February 27, 2024

Ukraine's allies keep hitting Russia with more sanctions — and Russia keeps finding ways around them

Source: CBC News

Journalist: Nick Logan

Sanctions have, to some extent, "achieved an economic shock to Russia," said Rachel Ziemba, an adjunct fellow at the Centre for New American Security who tracks the impacts of financial sanctions.

"The problem is that Russia is quite willing to jettison long-term economic growth," she said in an interview from New York.

In January, the International Monetary Fund (IMF) revised its Russian GDP growth projection to 2.6 per cent, up from its October 2023 prediction of 1.1 per cent, though the economy remains weaker than it was before the war and the IMF predicts growth will shrink next year.

Ziemba says the measures unveiled last week may be more incremental than policymakers are trying to make them out to be, but they're a necessary step in attempting to prevent Russia from circumventing previously implemented measures.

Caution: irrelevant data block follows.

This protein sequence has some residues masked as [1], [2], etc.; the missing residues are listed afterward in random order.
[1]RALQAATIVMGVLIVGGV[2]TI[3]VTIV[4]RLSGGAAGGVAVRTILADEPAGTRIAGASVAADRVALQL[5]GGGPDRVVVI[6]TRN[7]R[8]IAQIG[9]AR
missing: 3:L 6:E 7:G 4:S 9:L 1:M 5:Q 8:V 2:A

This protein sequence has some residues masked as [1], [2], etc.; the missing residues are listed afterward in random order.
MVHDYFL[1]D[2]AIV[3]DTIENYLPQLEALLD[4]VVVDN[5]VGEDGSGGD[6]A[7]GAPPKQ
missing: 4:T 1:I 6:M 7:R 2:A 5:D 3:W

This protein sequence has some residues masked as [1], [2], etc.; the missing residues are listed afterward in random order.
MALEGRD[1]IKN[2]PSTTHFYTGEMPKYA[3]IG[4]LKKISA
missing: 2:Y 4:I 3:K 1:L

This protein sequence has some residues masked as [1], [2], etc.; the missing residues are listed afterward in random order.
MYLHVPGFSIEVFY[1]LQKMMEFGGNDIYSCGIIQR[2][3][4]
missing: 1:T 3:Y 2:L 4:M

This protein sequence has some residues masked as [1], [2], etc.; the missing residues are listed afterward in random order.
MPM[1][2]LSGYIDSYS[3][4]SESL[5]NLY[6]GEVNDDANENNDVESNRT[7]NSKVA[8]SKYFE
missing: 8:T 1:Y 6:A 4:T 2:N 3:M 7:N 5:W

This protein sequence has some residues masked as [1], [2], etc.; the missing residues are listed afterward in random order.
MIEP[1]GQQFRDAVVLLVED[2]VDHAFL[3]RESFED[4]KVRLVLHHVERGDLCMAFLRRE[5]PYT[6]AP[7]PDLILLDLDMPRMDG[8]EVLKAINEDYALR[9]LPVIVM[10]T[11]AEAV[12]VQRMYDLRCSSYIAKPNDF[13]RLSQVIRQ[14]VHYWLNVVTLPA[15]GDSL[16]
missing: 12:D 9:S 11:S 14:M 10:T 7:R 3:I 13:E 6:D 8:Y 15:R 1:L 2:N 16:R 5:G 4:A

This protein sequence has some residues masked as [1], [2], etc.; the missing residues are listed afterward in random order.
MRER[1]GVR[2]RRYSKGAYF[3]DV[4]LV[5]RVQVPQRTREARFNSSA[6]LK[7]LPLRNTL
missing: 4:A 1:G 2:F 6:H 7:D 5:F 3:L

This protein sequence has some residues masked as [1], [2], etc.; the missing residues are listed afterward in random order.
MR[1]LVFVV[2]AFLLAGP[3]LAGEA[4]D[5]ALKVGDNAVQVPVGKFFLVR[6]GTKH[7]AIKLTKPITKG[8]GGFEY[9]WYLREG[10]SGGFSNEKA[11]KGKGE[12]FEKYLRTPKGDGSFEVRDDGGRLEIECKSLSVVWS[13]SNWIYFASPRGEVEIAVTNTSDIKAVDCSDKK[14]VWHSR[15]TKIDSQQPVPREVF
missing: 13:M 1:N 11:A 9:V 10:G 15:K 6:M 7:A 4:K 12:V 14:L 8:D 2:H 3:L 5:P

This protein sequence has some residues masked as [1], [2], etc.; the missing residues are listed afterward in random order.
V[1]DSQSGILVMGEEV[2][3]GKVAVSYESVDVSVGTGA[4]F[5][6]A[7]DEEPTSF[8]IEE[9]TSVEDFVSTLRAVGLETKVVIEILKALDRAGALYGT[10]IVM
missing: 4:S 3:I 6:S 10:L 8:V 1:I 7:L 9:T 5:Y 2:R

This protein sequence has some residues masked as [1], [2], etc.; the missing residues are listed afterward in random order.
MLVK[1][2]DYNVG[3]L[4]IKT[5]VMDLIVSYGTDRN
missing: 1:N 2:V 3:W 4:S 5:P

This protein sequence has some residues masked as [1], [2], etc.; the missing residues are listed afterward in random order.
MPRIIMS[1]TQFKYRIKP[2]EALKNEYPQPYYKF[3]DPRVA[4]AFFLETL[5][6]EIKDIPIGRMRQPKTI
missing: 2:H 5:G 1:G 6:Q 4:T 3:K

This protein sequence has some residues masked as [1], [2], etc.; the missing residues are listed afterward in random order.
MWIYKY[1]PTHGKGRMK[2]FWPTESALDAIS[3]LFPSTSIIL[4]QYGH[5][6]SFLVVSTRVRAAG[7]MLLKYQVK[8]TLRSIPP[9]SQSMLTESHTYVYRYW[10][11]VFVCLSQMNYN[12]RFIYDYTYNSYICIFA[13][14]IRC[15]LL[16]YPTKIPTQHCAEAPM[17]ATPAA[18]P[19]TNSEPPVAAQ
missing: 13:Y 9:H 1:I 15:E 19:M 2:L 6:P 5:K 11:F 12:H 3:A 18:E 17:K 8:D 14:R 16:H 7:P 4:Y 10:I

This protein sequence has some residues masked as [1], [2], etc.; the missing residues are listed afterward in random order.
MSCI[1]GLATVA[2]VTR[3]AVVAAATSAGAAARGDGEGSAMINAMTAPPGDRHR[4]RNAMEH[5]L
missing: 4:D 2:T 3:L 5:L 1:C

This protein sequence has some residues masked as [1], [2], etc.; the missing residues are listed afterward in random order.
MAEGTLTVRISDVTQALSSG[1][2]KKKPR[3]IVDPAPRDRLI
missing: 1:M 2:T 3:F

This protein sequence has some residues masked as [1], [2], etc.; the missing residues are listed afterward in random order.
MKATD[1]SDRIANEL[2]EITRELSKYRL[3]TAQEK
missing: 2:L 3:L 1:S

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Russia did not enter the war with a great deal of domestic or external debt, said Ziemba, and it had more than $600 billion US in foreign currency and gold reserves — approximately half of which has been frozen by the West.

Although its war chest has dwindled as the conflict enters it third year, domestic defence spending is actually helping to keep the country afloat — and it's a major reason the IMF revised its economic forecast for Russia this year.

"They've really reoriented their economy around a war economy," Ziemba said. "Even automakers, suddenly, were making military tanks."

Read the full story and more from CBC.

Authors

  • Rachel Ziemba

    Adjunct Senior Fellow, Energy, Economics, & Security Program

    Rachel Ziemba is an Adjunct Senior Fellow at the Center for a New American Security (CNAS). Her research focuses on the interlinkages between economics, finance and security i...